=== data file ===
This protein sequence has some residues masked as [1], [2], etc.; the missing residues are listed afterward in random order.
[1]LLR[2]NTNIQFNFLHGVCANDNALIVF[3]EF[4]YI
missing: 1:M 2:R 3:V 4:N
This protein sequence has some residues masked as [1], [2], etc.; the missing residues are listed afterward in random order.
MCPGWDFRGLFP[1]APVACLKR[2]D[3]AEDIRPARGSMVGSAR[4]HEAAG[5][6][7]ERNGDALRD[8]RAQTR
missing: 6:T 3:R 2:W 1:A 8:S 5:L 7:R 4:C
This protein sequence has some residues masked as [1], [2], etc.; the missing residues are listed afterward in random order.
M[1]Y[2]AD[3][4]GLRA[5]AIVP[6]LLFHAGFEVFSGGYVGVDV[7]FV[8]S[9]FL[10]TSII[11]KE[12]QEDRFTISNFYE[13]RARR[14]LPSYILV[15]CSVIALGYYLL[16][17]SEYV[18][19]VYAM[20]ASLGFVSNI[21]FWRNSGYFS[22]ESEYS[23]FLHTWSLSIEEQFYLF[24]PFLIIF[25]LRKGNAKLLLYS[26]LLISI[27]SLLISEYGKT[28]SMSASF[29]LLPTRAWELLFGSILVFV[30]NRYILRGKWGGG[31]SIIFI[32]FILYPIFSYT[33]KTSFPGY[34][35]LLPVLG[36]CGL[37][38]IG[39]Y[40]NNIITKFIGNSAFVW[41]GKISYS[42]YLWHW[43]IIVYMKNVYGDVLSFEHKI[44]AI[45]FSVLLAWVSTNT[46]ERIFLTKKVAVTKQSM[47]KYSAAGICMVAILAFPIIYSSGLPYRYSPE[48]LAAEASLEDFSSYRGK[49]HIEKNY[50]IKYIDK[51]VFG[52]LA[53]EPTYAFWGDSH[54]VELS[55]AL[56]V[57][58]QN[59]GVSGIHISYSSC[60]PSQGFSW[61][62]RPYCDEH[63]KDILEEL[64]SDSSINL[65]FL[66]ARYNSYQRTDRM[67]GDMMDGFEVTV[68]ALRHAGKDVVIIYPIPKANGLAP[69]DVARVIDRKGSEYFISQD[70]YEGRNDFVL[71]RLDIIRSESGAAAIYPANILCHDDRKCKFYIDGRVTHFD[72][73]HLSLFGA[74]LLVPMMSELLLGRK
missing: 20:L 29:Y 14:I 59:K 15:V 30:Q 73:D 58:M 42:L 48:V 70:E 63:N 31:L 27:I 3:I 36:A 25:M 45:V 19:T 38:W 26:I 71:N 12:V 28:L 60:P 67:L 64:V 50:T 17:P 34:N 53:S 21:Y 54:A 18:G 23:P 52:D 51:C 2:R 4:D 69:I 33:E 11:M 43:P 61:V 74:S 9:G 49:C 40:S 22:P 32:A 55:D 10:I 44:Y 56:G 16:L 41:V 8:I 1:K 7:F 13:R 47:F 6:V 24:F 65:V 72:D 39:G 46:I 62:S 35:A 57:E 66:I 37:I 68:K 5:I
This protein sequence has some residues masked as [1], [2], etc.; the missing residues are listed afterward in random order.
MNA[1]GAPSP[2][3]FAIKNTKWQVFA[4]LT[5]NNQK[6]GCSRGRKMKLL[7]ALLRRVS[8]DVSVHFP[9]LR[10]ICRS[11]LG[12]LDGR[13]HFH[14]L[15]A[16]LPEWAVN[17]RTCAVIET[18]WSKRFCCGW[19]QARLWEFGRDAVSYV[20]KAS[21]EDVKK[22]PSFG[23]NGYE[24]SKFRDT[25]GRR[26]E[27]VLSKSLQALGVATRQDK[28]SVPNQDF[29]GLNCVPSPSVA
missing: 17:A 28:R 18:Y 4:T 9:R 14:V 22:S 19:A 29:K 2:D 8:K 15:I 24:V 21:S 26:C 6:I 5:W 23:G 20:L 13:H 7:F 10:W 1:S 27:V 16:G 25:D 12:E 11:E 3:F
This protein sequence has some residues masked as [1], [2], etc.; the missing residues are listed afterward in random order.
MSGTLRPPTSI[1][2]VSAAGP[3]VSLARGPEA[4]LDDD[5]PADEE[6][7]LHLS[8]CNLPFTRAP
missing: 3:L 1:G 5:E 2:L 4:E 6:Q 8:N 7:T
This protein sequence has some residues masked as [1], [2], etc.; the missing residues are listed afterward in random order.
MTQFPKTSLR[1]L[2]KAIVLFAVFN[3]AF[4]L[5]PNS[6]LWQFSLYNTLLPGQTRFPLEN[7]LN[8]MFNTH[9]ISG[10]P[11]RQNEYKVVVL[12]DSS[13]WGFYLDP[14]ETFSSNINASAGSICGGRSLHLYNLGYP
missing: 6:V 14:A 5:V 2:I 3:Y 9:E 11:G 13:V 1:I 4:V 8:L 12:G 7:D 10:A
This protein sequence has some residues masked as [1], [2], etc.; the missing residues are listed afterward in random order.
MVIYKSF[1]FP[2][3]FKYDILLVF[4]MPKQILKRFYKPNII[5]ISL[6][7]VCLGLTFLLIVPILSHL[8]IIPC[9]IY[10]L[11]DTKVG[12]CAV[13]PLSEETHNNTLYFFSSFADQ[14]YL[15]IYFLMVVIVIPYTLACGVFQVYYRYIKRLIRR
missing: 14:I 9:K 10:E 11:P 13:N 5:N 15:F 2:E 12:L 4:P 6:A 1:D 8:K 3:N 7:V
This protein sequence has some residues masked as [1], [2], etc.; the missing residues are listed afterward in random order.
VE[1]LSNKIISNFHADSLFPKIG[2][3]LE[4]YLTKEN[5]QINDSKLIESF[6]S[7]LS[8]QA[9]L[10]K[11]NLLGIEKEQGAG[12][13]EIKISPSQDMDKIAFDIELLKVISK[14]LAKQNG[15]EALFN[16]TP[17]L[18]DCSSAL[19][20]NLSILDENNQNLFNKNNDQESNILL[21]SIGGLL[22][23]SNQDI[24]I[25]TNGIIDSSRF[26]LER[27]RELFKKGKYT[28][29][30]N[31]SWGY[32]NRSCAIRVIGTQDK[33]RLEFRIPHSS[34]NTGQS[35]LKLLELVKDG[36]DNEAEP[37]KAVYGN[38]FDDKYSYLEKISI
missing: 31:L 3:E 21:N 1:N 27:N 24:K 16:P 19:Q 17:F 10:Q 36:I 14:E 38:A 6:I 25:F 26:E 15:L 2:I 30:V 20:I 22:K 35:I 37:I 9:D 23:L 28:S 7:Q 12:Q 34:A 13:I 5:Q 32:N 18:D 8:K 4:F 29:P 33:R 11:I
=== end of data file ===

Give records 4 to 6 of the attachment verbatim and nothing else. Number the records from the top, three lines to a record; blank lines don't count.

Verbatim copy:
This protein sequence has some residues masked as [1], [2], etc.; the missing residues are listed afterward in random order.
MNA[1]GAPSP[2][3]FAIKNTKWQVFA[4]LT[5]NNQK[6]GCSRGRKMKLL[7]ALLRRVS[8]DVSVHFP[9]LR[10]ICRS[11]LG[12]LDGR[13]HFH[14]L[15]A[16]LPEWAVN[17]RTCAVIET[18]WSKRFCCGW[19]QARLWEFGRDAVSYV[20]KAS[21]EDVKK[22]PSFG[23]NGYE[24]SKFRDT[25]GRR[26]E[27]VLSKSLQALGVATRQDK[28]SVPNQDF[29]GLNCVPSPSVA
missing: 17:A 28:R 18:Y 4:T 9:R 14:V 22:S 19:A 29:K 2:D 8:K 15:I 24:V 21:S 26:C 6:I 5:W 23:G 20:L 13:H 7:F 10:W 1:S 27:V 16:G 25:D 12:E 11:E 3:F
This protein sequence has some residues masked as [1], [2], etc.; the missing residues are listed afterward in random order.
MSGTLRPPTSI[1][2]VSAAGP[3]VSLARGPEA[4]LDDD[5]PADEE[6][7]LHLS[8]CNLPFTRAP
missing: 3:L 1:G 5:E 2:L 4:E 6:Q 8:N 7:T
This protein sequence has some residues masked as [1], [2], etc.; the missing residues are listed afterward in random order.
MTQFPKTSLR[1]L[2]KAIVLFAVFN[3]AF[4]L[5]PNS[6]LWQFSLYNTLLPGQTRFPLEN[7]LN[8]MFNTH[9]ISG[10]P[11]RQNEYKVVVL[12]DSS[13]WGFYLDP[14]ETFSSNINASAGSICGGRSLHLYNLGYP
missing: 6:V 14:A 5:V 2:I 3:Y 9:E 11:G 13:V 1:I 4:V 8:L 12:G 7:D 10:A